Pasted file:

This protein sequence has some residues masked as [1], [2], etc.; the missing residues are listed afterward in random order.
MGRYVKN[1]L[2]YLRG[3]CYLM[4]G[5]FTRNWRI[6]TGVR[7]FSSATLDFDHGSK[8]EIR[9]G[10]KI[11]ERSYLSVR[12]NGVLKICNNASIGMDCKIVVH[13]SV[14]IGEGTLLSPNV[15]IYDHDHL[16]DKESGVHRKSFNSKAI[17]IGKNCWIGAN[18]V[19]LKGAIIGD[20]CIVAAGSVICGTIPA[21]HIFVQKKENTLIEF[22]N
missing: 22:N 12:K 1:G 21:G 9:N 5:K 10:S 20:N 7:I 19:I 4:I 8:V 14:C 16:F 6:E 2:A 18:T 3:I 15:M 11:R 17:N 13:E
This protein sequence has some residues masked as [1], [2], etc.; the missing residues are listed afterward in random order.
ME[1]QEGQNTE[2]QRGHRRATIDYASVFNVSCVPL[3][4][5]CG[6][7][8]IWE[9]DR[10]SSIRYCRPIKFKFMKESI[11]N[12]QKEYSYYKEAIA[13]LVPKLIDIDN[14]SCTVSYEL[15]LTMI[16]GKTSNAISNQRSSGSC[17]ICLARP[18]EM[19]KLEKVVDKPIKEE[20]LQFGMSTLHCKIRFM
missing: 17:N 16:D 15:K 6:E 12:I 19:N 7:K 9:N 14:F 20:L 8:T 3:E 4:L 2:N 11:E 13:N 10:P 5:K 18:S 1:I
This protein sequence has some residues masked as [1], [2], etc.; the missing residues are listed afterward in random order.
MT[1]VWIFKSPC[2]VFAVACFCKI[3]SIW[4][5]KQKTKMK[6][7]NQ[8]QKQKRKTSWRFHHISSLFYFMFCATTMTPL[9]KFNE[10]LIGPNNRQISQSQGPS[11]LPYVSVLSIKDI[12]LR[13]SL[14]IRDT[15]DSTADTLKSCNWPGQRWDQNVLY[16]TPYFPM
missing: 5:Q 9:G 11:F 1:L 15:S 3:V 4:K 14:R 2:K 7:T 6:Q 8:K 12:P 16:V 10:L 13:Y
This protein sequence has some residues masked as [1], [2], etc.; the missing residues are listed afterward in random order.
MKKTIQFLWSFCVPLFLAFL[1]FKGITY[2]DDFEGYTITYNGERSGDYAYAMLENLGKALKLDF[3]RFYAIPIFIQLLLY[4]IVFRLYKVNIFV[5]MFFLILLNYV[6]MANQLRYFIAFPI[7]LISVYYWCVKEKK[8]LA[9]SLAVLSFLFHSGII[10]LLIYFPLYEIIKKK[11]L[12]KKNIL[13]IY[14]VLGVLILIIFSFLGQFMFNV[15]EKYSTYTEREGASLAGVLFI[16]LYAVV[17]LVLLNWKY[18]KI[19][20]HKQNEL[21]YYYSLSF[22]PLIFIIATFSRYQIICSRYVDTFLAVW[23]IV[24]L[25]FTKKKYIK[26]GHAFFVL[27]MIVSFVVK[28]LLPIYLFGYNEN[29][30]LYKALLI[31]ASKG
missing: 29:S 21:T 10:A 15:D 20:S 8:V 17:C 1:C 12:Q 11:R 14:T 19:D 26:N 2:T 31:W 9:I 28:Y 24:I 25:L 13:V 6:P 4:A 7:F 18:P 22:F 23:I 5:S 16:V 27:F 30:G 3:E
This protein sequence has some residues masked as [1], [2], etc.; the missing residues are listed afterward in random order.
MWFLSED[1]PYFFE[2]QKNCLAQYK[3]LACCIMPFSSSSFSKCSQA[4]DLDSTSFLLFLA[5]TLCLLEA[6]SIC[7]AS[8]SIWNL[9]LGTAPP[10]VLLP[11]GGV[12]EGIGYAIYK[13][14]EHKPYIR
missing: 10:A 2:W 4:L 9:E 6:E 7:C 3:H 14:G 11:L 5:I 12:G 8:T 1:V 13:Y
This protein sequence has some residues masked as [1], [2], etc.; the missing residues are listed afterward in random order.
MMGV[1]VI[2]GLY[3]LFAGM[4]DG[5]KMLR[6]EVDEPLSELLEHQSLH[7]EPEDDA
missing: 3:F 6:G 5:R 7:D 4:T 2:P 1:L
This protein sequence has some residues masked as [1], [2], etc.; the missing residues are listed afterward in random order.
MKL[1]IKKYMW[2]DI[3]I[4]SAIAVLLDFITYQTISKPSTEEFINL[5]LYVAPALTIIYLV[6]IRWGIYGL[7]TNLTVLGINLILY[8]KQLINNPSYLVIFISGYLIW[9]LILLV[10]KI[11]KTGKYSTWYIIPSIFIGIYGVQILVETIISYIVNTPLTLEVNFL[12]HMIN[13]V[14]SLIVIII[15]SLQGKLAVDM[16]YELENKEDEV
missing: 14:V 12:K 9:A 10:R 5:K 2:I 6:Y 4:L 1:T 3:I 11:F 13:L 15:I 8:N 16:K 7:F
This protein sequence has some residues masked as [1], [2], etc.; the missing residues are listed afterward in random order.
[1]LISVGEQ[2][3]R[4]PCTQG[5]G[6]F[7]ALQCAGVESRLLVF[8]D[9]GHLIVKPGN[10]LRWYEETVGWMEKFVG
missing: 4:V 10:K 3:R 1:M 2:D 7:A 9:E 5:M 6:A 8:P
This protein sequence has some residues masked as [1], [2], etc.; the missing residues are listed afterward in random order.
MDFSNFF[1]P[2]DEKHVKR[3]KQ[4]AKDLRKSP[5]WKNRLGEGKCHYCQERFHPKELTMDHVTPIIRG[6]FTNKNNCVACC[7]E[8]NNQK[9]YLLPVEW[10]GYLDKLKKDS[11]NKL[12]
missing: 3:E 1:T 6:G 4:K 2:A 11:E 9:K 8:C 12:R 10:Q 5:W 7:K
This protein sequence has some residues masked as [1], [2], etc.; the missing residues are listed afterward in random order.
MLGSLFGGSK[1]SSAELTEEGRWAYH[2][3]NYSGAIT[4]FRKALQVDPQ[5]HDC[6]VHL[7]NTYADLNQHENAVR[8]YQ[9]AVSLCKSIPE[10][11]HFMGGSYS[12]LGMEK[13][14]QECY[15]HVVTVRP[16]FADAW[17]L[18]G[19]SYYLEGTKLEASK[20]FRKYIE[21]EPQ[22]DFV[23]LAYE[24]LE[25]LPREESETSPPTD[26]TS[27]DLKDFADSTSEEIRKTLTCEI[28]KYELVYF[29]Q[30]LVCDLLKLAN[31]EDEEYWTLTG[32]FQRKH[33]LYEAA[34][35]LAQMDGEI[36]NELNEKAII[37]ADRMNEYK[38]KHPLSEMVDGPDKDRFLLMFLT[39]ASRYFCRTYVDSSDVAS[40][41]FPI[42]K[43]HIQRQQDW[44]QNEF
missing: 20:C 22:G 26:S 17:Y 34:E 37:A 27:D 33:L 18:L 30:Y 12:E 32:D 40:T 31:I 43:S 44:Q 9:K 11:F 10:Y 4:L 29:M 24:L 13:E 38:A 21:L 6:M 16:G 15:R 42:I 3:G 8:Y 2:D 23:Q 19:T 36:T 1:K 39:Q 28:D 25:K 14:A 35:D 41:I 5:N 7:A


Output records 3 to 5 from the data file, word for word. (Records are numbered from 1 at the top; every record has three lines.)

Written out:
This protein sequence has some residues masked as [1], [2], etc.; the missing residues are listed afterward in random order.
MT[1]VWIFKSPC[2]VFAVACFCKI[3]SIW[4][5]KQKTKMK[6][7]NQ[8]QKQKRKTSWRFHHISSLFYFMFCATTMTPL[9]KFNE[10]LIGPNNRQISQSQGPS[11]LPYVSVLSIKDI[12]LR[13]SL[14]IRDT[15]DSTADTLKSCNWPGQRWDQNVLY[16]TPYFPM
missing: 5:Q 9:G 11:F 1:L 15:S 3:V 4:K 14:R 2:K 7:T 6:Q 8:K 12:P 16:V 10:L 13:Y
This protein sequence has some residues masked as [1], [2], etc.; the missing residues are listed afterward in random order.
MKKTIQFLWSFCVPLFLAFL[1]FKGITY[2]DDFEGYTITYNGERSGDYAYAMLENLGKALKLDF[3]RFYAIPIFIQLLLY[4]IVFRLYKVNIFV[5]MFFLILLNYV[6]MANQLRYFIAFPI[7]LISVYYWCVKEKK[8]LA[9]SLAVLSFLFHSGII[10]LLIYFPLYEIIKKK[11]L[12]KKNIL[13]IY[14]VLGVLILIIFSFLGQFMFNV[15]EKYSTYTEREGASLAGVLFI[16]LYAVV[17]LVLLNWKY[18]KI[19][20]HKQNEL[21]YYYSLSF[22]PLIFIIATFSRYQIICSRYVDTFLAVW[23]IV[24]L[25]FTKKKYIK[26]GHAFFVL[27]MIVSFVVK[28]LLPIYLFGYNEN[29][30]LYKALLI[31]ASKG
missing: 29:S 21:T 10:A 15:D 20:S 8:V 17:C 1:C 12:Q 11:R 14:T 19:D 26:N 2:T 31:W 9:I 28:Y 24:I 25:L 13:V 6:P 4:A 7:F 18:P 22:F 23:I 5:S 16:V 27:F 30:G 3:E
This protein sequence has some residues masked as [1], [2], etc.; the missing residues are listed afterward in random order.
MWFLSED[1]PYFFE[2]QKNCLAQYK[3]LACCIMPFSSSSFSKCSQA[4]DLDSTSFLLFLA[5]TLCLLEA[6]SIC[7]AS[8]SIWNL[9]LGTAPP[10]VLLP[11]GGV[12]EGIGYAIYK[13][14]EHKPYIR
missing: 10:A 2:W 4:L 9:E 6:E 7:C 3:H 14:G 11:L 5:I 12:G 8:T 1:V 13:Y